I have been toying around with two HDR programs, the free HDRtist and a trial copy of Photomatix, which is arguably the best HDR program for the amateur/hobbyist. I have done several side by sides, using both jpegs and RAW format images. There is no doubt about it, Photomatix is so much better that I would be forever disappointed using the free HDRtist, knowing how much better my images could be with Photomatix. So I’ll suck up the cost for yet another photography gadget (refer to previous post about turning into my father) and shell out either $79 bucks for the Aperture plugin, or $99 for the full stand alone version. The Aperture plugin is cheaper and would be more convenient to use right from Aperture, but the extra $20 gets me features I would use, so I’ll probably buy the stand alone.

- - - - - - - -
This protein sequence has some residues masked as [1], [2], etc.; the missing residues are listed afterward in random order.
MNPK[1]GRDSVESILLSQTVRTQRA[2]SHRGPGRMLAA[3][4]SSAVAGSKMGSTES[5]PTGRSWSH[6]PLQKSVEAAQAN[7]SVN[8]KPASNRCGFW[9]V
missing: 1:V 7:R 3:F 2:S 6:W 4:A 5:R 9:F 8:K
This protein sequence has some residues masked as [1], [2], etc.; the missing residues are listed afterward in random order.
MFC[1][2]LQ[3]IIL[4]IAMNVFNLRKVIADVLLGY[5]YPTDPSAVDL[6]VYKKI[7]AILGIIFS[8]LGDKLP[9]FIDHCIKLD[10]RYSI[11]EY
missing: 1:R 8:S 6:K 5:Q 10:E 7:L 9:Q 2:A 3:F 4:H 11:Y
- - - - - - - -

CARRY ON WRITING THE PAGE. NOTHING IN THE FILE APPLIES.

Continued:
Here’s an experiment from earlier this morning, a difficult shot in a darkish area with lots of shadows, and I took 3 hand held exposures (so the software had to align them.) HDR lets you see what the eye can see and a camera’s single exposure cannot.
Update. After reading Linda’s comment, I thought I’d post the best regular exposure that my camera could take of this image. With many shadows, some areas will be overexposed and some under. This is where HDR (the above image) shines.